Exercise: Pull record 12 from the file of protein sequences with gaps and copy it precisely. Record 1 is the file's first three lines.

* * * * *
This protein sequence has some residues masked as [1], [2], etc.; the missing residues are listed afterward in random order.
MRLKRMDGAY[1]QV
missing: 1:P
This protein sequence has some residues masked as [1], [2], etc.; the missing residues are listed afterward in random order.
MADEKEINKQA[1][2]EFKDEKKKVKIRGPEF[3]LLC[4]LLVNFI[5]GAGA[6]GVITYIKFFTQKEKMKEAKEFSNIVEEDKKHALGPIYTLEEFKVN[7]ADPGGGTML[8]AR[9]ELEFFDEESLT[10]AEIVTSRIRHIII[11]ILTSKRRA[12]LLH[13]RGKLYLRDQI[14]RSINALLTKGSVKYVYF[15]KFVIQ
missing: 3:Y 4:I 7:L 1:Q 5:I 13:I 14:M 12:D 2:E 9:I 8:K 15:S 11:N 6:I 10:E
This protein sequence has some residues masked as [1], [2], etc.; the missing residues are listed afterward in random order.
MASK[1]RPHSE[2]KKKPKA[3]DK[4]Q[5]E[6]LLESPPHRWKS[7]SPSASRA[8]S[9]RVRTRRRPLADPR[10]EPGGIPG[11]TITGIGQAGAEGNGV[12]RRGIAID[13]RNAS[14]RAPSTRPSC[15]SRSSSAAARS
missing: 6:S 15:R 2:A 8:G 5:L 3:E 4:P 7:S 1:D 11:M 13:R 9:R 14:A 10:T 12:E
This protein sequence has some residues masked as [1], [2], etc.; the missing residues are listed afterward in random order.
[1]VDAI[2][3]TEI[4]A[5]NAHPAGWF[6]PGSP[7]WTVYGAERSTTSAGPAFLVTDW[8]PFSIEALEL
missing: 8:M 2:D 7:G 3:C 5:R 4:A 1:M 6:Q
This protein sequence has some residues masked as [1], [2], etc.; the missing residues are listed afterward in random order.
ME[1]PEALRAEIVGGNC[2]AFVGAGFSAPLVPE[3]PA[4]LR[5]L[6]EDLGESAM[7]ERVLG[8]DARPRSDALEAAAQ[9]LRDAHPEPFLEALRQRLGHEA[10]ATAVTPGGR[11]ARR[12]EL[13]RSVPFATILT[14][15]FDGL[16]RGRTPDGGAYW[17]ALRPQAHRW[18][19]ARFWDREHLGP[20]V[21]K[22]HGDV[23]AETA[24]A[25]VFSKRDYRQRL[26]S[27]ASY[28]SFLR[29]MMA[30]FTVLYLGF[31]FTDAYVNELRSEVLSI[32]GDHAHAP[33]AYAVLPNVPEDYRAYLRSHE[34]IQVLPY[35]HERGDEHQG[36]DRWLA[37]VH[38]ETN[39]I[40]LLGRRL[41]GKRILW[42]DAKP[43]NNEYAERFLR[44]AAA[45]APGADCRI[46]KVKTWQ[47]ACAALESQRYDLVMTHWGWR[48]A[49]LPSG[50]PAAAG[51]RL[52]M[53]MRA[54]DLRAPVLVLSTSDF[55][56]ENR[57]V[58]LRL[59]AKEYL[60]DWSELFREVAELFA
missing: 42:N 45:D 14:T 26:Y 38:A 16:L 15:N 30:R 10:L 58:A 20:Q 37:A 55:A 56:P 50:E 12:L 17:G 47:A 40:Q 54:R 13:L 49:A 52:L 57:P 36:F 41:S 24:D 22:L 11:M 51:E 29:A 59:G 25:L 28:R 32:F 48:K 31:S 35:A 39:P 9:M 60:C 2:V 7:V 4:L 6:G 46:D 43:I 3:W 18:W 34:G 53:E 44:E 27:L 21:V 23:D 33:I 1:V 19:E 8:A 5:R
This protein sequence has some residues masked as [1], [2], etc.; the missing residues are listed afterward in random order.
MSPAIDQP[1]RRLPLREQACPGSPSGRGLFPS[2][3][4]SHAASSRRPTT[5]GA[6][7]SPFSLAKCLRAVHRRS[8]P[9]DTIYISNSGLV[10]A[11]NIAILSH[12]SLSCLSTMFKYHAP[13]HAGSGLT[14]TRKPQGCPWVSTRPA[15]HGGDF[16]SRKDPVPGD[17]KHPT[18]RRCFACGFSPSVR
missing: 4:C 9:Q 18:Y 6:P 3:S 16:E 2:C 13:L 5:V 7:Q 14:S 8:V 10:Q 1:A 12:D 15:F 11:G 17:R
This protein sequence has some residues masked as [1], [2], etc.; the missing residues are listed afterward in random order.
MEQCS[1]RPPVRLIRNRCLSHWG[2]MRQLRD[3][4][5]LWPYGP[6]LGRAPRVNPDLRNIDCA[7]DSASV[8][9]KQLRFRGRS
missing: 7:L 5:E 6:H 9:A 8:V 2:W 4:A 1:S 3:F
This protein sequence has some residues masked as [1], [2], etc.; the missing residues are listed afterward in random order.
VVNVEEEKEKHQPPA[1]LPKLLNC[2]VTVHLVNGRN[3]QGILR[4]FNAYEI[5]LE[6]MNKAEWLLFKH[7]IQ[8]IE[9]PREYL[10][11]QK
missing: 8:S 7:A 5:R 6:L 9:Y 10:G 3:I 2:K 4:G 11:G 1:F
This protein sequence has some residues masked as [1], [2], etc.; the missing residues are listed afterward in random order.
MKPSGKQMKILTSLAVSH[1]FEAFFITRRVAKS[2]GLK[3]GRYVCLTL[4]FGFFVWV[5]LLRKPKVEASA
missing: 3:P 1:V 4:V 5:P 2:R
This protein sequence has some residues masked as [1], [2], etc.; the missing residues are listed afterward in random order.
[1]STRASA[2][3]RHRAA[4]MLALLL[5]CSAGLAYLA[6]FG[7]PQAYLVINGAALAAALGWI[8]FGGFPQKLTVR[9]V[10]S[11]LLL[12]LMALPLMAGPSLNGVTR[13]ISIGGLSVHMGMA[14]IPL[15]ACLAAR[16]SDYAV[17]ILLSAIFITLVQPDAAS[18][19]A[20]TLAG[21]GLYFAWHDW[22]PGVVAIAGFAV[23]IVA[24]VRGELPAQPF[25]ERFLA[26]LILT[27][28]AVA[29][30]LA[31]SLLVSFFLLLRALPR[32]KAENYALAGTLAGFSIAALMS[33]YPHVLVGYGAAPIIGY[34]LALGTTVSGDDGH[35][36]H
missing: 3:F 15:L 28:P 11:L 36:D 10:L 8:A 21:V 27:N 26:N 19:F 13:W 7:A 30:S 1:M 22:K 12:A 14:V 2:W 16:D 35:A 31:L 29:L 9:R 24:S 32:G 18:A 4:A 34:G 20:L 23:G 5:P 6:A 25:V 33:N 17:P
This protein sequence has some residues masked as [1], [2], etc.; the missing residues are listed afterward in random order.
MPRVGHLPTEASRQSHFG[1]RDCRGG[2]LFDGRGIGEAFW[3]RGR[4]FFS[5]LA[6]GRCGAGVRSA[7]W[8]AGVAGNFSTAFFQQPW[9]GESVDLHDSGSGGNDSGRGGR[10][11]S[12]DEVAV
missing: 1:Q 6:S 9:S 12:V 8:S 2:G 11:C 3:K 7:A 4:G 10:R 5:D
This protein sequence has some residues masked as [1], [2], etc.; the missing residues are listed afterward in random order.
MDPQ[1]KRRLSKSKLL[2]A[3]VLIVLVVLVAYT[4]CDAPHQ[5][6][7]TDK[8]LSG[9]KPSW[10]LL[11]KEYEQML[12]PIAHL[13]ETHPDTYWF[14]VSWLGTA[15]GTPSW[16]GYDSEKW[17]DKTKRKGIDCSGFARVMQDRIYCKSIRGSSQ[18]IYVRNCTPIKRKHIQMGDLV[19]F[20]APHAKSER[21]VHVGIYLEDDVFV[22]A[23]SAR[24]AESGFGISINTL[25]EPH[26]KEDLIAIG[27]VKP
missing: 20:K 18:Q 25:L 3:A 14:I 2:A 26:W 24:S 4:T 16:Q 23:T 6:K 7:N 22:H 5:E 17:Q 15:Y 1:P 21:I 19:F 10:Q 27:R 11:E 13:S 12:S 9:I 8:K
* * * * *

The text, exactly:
This protein sequence has some residues masked as [1], [2], etc.; the missing residues are listed afterward in random order.
MDPQ[1]KRRLSKSKLL[2]A[3]VLIVLVVLVAYT[4]CDAPHQ[5][6][7]TDK[8]LSG[9]KPSW[10]LL[11]KEYEQML[12]PIAHL[13]ETHPDTYWF[14]VSWLGTA[15]GTPSW[16]GYDSEKW[17]DKTKRKGIDCSGFARVMQDRIYCKSIRGSSQ[18]IYVRNCTPIKRKHIQMGDLV[19]F[20]APHAKSER[21]VHVGIYLEDDVFV[22]A[23]SAR[24]AESGFGISINTL[25]EPH[26]KEDLIAIG[27]VKP
missing: 20:K 18:Q 25:L 3:A 14:I 2:A 26:W 24:S 4:T 16:Q 23:T 6:K 7:N 22:H 5:E 17:Q 15:Y 1:P 21:I 19:F 10:Q 27:R 11:E 13:S 12:S 9:I 8:K